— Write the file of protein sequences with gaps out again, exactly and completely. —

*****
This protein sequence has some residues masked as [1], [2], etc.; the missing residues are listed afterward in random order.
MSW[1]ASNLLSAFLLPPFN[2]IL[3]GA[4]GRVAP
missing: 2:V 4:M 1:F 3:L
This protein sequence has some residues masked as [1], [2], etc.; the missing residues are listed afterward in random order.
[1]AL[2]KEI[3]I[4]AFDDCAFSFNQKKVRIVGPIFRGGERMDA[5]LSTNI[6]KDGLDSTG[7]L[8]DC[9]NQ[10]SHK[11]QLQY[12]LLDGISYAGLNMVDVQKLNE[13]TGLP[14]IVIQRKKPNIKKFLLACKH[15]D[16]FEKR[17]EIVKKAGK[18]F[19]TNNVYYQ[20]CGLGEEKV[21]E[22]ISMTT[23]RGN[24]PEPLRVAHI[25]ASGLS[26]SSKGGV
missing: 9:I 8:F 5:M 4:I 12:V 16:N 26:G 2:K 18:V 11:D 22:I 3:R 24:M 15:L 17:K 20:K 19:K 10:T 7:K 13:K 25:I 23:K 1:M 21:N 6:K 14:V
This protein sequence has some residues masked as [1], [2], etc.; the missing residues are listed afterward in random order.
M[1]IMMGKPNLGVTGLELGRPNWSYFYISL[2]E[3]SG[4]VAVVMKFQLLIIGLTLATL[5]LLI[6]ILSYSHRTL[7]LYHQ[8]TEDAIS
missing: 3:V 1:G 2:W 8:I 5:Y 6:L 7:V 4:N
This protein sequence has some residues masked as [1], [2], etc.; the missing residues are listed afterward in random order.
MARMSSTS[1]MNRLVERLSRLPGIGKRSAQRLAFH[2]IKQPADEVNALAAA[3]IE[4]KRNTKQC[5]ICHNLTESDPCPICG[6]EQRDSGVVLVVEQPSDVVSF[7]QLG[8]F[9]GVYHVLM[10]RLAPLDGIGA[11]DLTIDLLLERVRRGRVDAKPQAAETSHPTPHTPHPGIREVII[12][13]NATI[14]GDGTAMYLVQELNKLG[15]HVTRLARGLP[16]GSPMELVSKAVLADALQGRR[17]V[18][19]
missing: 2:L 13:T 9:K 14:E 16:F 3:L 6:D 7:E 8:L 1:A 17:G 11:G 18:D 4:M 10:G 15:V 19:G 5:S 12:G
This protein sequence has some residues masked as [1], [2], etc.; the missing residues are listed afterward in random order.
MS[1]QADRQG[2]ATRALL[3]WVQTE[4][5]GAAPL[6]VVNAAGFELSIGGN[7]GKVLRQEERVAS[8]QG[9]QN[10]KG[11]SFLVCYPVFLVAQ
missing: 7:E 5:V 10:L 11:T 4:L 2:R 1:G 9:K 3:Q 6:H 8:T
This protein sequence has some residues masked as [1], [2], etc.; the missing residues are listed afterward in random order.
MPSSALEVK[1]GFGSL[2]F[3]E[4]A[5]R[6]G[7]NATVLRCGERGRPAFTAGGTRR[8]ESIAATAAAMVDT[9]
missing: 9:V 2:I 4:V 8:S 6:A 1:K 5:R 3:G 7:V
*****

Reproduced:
This protein sequence has some residues masked as [1], [2], etc.; the missing residues are listed afterward in random order.
MSW[1]ASNLLSAFLLPPFN[2]IL[3]GA[4]GRVAP
missing: 2:V 4:M 1:F 3:L
This protein sequence has some residues masked as [1], [2], etc.; the missing residues are listed afterward in random order.
[1]AL[2]KEI[3]I[4]AFDDCAFSFNQKKVRIVGPIFRGGERMDA[5]LSTNI[6]KDGLDSTG[7]L[8]DC[9]NQ[10]SHK[11]QLQY[12]LLDGISYAGLNMVDVQKLNE[13]TGLP[14]IVIQRKKPNIKKFLLACKH[15]D[16]FEKR[17]EIVKKAGK[18]F[19]TNNVYYQ[20]CGLGEEKV[21]E[22]ISMTT[23]RGN[24]PEPLRVAHI[25]ASGLS[26]SSKGGV
missing: 9:I 8:F 5:M 4:I 12:V 16:N 26:G 2:K 18:V 11:D 22:I 3:R 24:M 15:L 17:K 20:K 19:K 10:T 7:K 13:K 25:I 23:K 1:M 21:N 6:K 14:V
This protein sequence has some residues masked as [1], [2], etc.; the missing residues are listed afterward in random order.
M[1]IMMGKPNLGVTGLELGRPNWSYFYISL[2]E[3]SG[4]VAVVMKFQLLIIGLTLATL[5]LLI[6]ILSYSHRTL[7]LYHQ[8]TEDAIS
missing: 3:V 1:G 2:W 8:I 5:Y 6:L 7:V 4:N
This protein sequence has some residues masked as [1], [2], etc.; the missing residues are listed afterward in random order.
MARMSSTS[1]MNRLVERLSRLPGIGKRSAQRLAFH[2]IKQPADEVNALAAA[3]IE[4]KRNTKQC[5]ICHNLTESDPCPICG[6]EQRDSGVVLVVEQPSDVVSF[7]QLG[8]F[9]GVYHVLM[10]RLAPLDGIGA[11]DLTIDLLLERVRRGRVDAKPQAAETSHPTPHTPHPGIREVII[12][13]NATI[14]GDGTAMYLVQELNKLG[15]HVTRLARGLP[16]GSPMELVSKAVLADALQGRR[17]V[18][19]
missing: 2:L 13:T 9:K 14:E 16:F 3:L 6:D 7:E 8:L 1:A 17:G 11:G 18:D 4:M 10:G 15:V 19:G 5:S 12:G
This protein sequence has some residues masked as [1], [2], etc.; the missing residues are listed afterward in random order.
MS[1]QADRQG[2]ATRALL[3]WVQTE[4][5]GAAPL[6]VVNAAGFELSIGGN[7]GKVLRQEERVAS[8]QG[9]QN[10]KG[11]SFLVCYPVFLVAQ
missing: 7:E 5:V 10:L 11:T 4:L 2:R 1:G 9:K 3:Q 6:H 8:T
This protein sequence has some residues masked as [1], [2], etc.; the missing residues are listed afterward in random order.
MPSSALEVK[1]GFGSL[2]F[3]E[4]A[5]R[6]G[7]NATVLRCGERGRPAFTAGGTRR[8]ESIAATAAAMVDT[9]
missing: 9:V 2:I 4:V 8:S 6:A 1:K 5:R 3:G 7:V